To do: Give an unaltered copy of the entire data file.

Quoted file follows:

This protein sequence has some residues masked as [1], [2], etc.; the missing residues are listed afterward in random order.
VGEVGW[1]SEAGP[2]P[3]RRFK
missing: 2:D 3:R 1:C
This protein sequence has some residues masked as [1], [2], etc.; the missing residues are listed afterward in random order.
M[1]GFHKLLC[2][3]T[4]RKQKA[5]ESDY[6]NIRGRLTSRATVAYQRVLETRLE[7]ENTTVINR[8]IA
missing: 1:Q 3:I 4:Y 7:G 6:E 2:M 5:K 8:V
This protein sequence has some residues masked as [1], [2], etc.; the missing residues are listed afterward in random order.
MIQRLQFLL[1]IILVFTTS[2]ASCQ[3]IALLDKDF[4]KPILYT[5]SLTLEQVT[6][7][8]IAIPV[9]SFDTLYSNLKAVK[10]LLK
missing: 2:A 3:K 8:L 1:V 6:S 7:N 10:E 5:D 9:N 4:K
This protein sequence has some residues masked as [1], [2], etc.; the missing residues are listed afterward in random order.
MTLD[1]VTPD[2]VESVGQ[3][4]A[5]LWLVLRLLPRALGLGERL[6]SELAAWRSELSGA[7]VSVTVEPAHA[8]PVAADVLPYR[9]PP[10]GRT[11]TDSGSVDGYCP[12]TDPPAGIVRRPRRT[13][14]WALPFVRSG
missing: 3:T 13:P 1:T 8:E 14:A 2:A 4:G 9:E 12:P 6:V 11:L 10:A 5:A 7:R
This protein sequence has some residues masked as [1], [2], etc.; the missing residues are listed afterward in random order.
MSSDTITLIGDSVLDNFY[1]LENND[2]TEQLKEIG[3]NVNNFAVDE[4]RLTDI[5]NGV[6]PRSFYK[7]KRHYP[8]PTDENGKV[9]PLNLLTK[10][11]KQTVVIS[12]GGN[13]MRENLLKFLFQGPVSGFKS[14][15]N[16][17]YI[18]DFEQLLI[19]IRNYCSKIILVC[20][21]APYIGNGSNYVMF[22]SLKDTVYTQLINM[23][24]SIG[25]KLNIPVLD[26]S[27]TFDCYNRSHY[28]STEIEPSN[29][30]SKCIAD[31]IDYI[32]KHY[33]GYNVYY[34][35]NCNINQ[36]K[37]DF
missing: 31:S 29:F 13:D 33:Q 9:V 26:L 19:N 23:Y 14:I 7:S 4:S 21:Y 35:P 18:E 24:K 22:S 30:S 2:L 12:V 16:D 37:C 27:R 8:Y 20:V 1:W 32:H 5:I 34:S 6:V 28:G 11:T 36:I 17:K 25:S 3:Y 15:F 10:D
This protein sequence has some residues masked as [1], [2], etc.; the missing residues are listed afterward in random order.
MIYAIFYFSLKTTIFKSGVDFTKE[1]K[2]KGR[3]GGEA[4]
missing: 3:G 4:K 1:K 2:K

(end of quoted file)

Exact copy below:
This protein sequence has some residues masked as [1], [2], etc.; the missing residues are listed afterward in random order.
VGEVGW[1]SEAGP[2]P[3]RRFK
missing: 2:D 3:R 1:C
This protein sequence has some residues masked as [1], [2], etc.; the missing residues are listed afterward in random order.
M[1]GFHKLLC[2][3]T[4]RKQKA[5]ESDY[6]NIRGRLTSRATVAYQRVLETRLE[7]ENTTVINR[8]IA
missing: 1:Q 3:I 4:Y 7:G 6:E 2:M 5:K 8:V
This protein sequence has some residues masked as [1], [2], etc.; the missing residues are listed afterward in random order.
MIQRLQFLL[1]IILVFTTS[2]ASCQ[3]IALLDKDF[4]KPILYT[5]SLTLEQVT[6][7][8]IAIPV[9]SFDTLYSNLKAVK[10]LLK
missing: 2:A 3:K 8:L 1:V 6:S 7:N 10:E 5:D 9:N 4:K
This protein sequence has some residues masked as [1], [2], etc.; the missing residues are listed afterward in random order.
MTLD[1]VTPD[2]VESVGQ[3][4]A[5]LWLVLRLLPRALGLGERL[6]SELAAWRSELSGA[7]VSVTVEPAHA[8]PVAADVLPYR[9]PP[10]GRT[11]TDSGSVDGYCP[12]TDPPAGIVRRPRRT[13][14]WALPFVRSG
missing: 3:T 13:P 1:T 8:E 14:A 2:A 4:G 9:E 12:P 6:V 11:L 10:A 5:A 7:R
This protein sequence has some residues masked as [1], [2], etc.; the missing residues are listed afterward in random order.
MSSDTITLIGDSVLDNFY[1]LENND[2]TEQLKEIG[3]NVNNFAVDE[4]RLTDI[5]NGV[6]PRSFYK[7]KRHYP[8]PTDENGKV[9]PLNLLTK[10][11]KQTVVIS[12]GGN[13]MRENLLKFLFQGPVSGFKS[14][15]N[16][17]YI[18]DFEQLLI[19]IRNYCSKIILVC[20][21]APYIGNGSNYVMF[22]SLKDTVYTQLINM[23][24]SIG[25]KLNIPVLD[26]S[27]TFDCYNRSHY[28]STEIEPSN[29][30]SKCIAD[31]IDYI[32]KHY[33]GYNVYY[34][35]NCNINQ[36]K[37]DF
missing: 31:S 29:F 13:D 33:Q 9:V 26:L 19:N 23:Y 14:I 7:S 4:S 21:Y 35:P 18:E 24:K 22:S 30:S 2:L 12:V 16:D 37:C 27:R 8:Y 20:V 1:W 32:H 5:I 34:S 6:V 28:G 11:T 36:I 17:K 25:S 3:Y 15:F 10:D
This protein sequence has some residues masked as [1], [2], etc.; the missing residues are listed afterward in random order.
MIYAIFYFSLKTTIFKSGVDFTKE[1]K[2]KGR[3]GGEA[4]
missing: 3:G 4:K 1:K 2:K